Suppose a respected scientific magazine would have written in October 1962 during the Cuba missile crisis, that a blow-up was inevitable, or even that the rockets were already in the air. Would the public just shrug it off and go about their business?
But this is not the 1960s. In our “information” age, the intensity (as measured by our reaction to it) of information is inversely proportional to its quantity. Which is to say: diminishing. Our most respected magazines can write about impending doom as much as they want, we just shrug it off and go about our business.
So why don’t we call it a day?
We can even prepare something similar to a time capsule containing elementary mathematical proofs, human shapes, the structure of our DNA, Bach’s cantatas, and some other paraphernalia to demonstrate that we have been quite a smart bunch.
Maybe in a few hundred million years, our capsule is found by Orks. Let’s assume they will be more robust as a species than we have been, and will keep their consumption and resource exploitation levels below invisible limits (for when these limits become visible, it’s already too late). This implies, if you follow me, that our Orks will be Green.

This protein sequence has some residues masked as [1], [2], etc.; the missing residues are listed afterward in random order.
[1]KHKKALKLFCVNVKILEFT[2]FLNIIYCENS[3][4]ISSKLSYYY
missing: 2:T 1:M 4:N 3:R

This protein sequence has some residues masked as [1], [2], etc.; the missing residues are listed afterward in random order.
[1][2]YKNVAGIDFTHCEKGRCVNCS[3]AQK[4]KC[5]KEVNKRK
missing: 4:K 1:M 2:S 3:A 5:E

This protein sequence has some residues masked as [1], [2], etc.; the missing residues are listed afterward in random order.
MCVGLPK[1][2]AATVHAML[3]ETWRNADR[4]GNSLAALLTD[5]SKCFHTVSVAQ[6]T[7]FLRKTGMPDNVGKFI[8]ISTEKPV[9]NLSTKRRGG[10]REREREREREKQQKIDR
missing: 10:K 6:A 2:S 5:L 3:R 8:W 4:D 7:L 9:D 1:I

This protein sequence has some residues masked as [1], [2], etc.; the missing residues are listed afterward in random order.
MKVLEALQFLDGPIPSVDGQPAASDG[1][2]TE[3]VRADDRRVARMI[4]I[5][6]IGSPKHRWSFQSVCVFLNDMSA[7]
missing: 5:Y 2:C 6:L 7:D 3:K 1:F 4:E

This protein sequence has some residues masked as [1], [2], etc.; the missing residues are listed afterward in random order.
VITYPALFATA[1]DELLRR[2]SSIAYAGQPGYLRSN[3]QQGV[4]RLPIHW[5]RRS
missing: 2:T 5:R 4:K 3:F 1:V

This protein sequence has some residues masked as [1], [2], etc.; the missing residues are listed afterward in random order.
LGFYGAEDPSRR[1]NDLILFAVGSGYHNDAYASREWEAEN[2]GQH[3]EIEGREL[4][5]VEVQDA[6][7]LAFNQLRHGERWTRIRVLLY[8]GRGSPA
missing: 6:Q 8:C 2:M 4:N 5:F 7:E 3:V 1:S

Let’s picture them, having a picnic in the safe and finite enclosure of a green valley, trying to figure out what they found in the capsule. We can imagine them humming Bach, or copying voluptuous Greek shapes we call perfect, or grasping Gödel’s Theorem with their eighteen fingers. It cracks them up, they do their Ork dance and feast on the delicious fruits they brought to their picnic. Bear in mind that far below this valley lie layers upon layers of fossil fuels, and they know it. They have invented a process that extracts them at about the same rate as they are replenished, creating buffers, redundancies, and solving the energy problem for far-future generations of Orks. Oh by the way, those fossil fuels – that’s us.
Recommended reading: Stephen Emmott – ten billion. Be aware that the last sentence of this book is this one: “We’re fucked” (but don’t worry: I linked to a very critical review that tears this little apocalyptic paperback apart)